There’s also the addition of the Neptune’s Summer Vacation OVA, which is cute but, like so many OVAs, a standalone. It’s an inconsequential segment that averages the same length as a usual TV episode and carries as much weight. We get to see a majority of the characters enjoy a summer at a cabin, playing around in the woods and doing some general activities while also eventually having some combat, realizing the importance of the Candidates regarding the Goddesses themselves, and generally leaving fans…I don’t know, satisfied? For me, personally, the timeline of it all is strange. If this OVA had just come out and now we were doing the Steam release, I’d be excited at the possibility of more in the future. Given that the OVA is a couple years old, though, and the anime is even older, it just feels like an inconsequential sequel moment that is coupled with some good but clearly not the same animation as the main arcs.

The compilation of the anime into these two arcs makes for clean and easy watching for Hyperdimension Neptunia fans, but it comes at a cost. For example, while a lot of the arc takes place in chronological order, there was a bit of jumping around in order to make it a complete arc, and it could catch fans of the show on the air off guard. Additionally, the arcs are occasionally broken up with the opening and closing songs, though some songs come from the games as well as the anime. I didn’t mind it, but I wish that they had the songs just in separate file settings in order to enjoy them: having to load up one of the two arcs and then jumping around to find the music I liked wasn’t pleasant. Still, I appreciated that Steam remembered where I was in the stream from the last time I loaded it, so it was easy enough to scrub back if I only watched a song or two last time.

This brings us to the package all together. In theory, it’s a decent setup, all things about the streaming aside. It can be difficult for some people to enjoy, though. One, the audio is only in Japanese, with subtitles available in English, Chinese, and that’s really it. Two, I can’t believe the music isn’t available as just music. Sure, the video to accompany the songs is great, but I was really hoping we’d be able to add a few DRM-free music tracks to the old Steam library to drop onto my playlist for another time. This lack of awareness brings us to the biggest question of them all: should you be watching anime through Steam? I get it, we want to have everything on a singular platform, but this is the first time I’ve used Steam to stream anything since I bought Postal the movie several moons ago (no regrets there, excellent purchase). It makes sense because this is theoretically where all your other Neptunia stuff lives, but I also wonder if having it stream elsewhere could have afforded more flexibility, like different languages or better segmenting. Also, for people not used to buying anime, this could be a big ask: people are often shocked the first time they see the price tag on Japanese cartoons, so only more dedicated NepNep fans will invest.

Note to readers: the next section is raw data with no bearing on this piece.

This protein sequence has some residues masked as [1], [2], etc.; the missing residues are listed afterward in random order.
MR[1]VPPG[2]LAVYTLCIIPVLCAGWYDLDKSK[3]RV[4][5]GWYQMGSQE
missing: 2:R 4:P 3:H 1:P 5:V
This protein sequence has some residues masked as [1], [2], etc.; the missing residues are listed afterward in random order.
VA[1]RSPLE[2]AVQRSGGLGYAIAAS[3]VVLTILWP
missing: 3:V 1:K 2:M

As I type that sentence, though, I look and realize that most of the great fans of the series ARE that type of fan. I’ve played so many of these games, and it’s brought absolute joy to my library. The anime is genuinely funny and full of both exciting and sweet moments, and including the same voice actresses proves there was thought and dedication put into the construction of this project. While it won’t become a mainstay in the halls of anime history, it puts a smile on my face, which is more than I can say for other game tie-in animes. Hyperdimension Neptunia: The Animation is rock solid fun, and I would recommend picking it up with the 4 Goddesses Online bundle for maximum efficiency and use of your time. Come enjoy some Neptune anime goodness.

REVIEW CODE: A complimentary PC code was provided to Bonus Stage for this review. Please send all review code enquiries to press@4gn.co.uk.

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Hyperdimension Neptunia: The Animation Review
  • Gameplay - 7/10
  • Graphics - 7/10
  • Sound - 7/10
  • Replay Value - 7/10
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Not a game but a complete anime series, Neptune’s animation on Steam is an interesting platform for a fun but inconsequential anime series.